But then selectmen ordered Stapczynski to eliminate all new hires. The town manager went back to the budget, cutting the office assistant from AYS, along with several other positions in other departments. The menu of cuts led to an anguished debate among selectmen, who quickly realized they may have painted themselves into a corner with their call for no new employees, particularly with regard to the AYS budget.
Selectman Dan Kowalski said that cutting the AYS staff person amounted to a “policy decision” that was basically saying selectmen didn’t care about the heroin problem in town.
But Kowalski and other board members argued passionately last week in favor of filling the position, and were expected to do so again at a meeting this Wednesday night.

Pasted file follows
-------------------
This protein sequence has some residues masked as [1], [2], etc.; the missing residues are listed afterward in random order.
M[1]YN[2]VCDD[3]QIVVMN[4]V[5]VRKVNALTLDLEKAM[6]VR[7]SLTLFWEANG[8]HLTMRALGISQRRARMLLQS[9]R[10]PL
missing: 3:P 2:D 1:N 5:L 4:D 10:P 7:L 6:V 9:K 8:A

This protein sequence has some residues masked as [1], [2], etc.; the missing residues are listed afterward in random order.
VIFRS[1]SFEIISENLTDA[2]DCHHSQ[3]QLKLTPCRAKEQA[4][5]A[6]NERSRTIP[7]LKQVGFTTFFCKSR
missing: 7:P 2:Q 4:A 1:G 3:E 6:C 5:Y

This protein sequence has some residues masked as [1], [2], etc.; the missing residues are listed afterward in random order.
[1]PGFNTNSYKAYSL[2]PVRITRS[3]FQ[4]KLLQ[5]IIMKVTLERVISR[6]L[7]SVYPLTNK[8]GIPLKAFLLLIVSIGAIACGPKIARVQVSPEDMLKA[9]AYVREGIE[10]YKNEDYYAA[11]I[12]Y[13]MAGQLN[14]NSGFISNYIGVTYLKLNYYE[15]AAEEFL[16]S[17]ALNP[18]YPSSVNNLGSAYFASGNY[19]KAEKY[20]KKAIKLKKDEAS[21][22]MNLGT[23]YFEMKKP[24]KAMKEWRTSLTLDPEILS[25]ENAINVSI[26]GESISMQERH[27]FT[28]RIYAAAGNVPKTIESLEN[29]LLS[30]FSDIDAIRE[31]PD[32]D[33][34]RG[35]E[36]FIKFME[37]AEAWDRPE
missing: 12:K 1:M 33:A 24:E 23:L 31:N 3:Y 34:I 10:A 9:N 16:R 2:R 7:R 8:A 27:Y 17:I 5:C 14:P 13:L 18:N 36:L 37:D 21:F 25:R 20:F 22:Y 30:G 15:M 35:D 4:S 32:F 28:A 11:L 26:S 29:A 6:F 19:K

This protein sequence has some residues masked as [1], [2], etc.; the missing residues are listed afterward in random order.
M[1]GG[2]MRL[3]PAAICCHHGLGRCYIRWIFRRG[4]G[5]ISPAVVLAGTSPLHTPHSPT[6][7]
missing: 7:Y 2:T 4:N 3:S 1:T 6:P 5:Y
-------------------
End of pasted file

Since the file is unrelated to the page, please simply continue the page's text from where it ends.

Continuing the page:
Selectman Paul Salafia summed it up nicely when he said he didn’t want to see the town go through what he called the “municipal dance,” consisting of studies and workshops and panel discussions followed by more indecision and, “eight months from now, someone will come out with a report and we won’t fill the position.”
“I think this position could be critical,” he told The Townsman this week. “This problem is too big and has gotten too out of control too quickly for us to ignore it for another budget year.”
Salafia is right.
The town should fill the position, and hire someone at AYS, which at this point in time is the best — and perhaps the only — local agency equipped to handle the difficult task of counseling families coping with opiate addiction.